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Anna Johnson Pell Wheeler

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Locul mortii:

5 May 1883

Calliope (now Hawarden), Iowa, USA

26 March 1966

Bryn Mawr, Pennsylvania, USA

Prezentare
Anna Johnson was the daughter of Swedish immigrants who came to the United States about 10 years before Anna was born. When she was nine years old the family moved to Akron, Iowa where Anna attended private school. In 1899 she entered the University of South Dakota where she showed great promise in mathematics. The professor of mathematics, Alexander Pell , recognised her talents and helped persuade Anna Johnson that she should follow a career in mathematics. She received an A.B. degree in 1903.

After winning a scholarship to study for her master's degrees at the University of Iowa, she was awarded the degree for a thesis The extension of Galois theory to linear differential equations in 1904. A second master's degree from Radcliffe was awarded in 1905 and she remained there to study under Bôcher and Osgood .

Anna Johnson was awarded the Alice Freeman Palmer Fellowship from Wellesley College to study for a year at Göttingen University. There she attended lectures by Hilbert , Klein , Minkowski , Herglotz and Schwarzschild . She worked for her doctorate at Göttingen. While there Alexander Pell , her former mathematics professor came to Göttingen so that they could marry.

After returning to the United States, where her husband was by now Dean of Engineering, she taught courses in the theory of functions and differential equations. In 1908 Anna Pell returned to Göttingen where she completed the work for her doctorate but, after a disagreement with Hilbert , she returned to Chicago, where her husband was now on the university staff, without the degree being awarded.

At Chicago she became a student of Eliakim Moore and received her Ph.D. in 1909, her thesis Biorthogonal Systems of Functions with Applications to the Theory of Integral Equations being the one written originally at Göttingen. From 1911 Anna Pell taught at Mount Holyoke College and then at Bryn Mawr from 1918. Anna Pell's husband Alexander , who was 25 years older than she was, died in 1920. In 1924 Anna Pell became head of mathematics when Scott retired, becoming a full professor in 1925.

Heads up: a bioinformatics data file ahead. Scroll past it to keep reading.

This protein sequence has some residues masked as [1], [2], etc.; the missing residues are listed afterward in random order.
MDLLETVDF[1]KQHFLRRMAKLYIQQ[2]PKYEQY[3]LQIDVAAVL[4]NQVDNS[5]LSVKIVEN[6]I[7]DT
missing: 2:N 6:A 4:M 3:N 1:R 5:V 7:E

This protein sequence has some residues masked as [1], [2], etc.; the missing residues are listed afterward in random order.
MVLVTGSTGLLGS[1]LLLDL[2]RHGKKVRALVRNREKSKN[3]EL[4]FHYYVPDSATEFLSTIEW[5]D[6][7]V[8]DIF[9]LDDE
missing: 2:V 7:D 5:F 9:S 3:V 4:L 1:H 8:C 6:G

After a short second marriage to Arthur Wheeler, during which time they lived at Princeton and she taught only part-time, her second husband died in 1932. After this Anna Wheeler returned to full time work at Bryn Mawr where Emmy Noether joined her in 1933. However Emmy Noether died in 1935. The period from 1920 until 1935 certainly must have been one with much unhappiness for Anna Wheeler since during those years her father, mother, two husbands and close friend and colleague Emmy Noether died. Anna Wheeler remained at Bryn Mawr until her retirement in 1948.

The direction of Anna Wheeler's work was much influenced by Hilbert . Under his guidance she worked on integral equations studying infinite dimensional linear spaces. This work was done in the days when functional analysis was in its infancy and much of her work has lessened in importance as it became part of the more general theory.

Perhaps the most important honour she received was becoming the first woman to give the Colloquium Lectures at the American Mathematical Society meetings in 1927.

Source:School of Mathematics and Statistics University of St Andrews, Scotland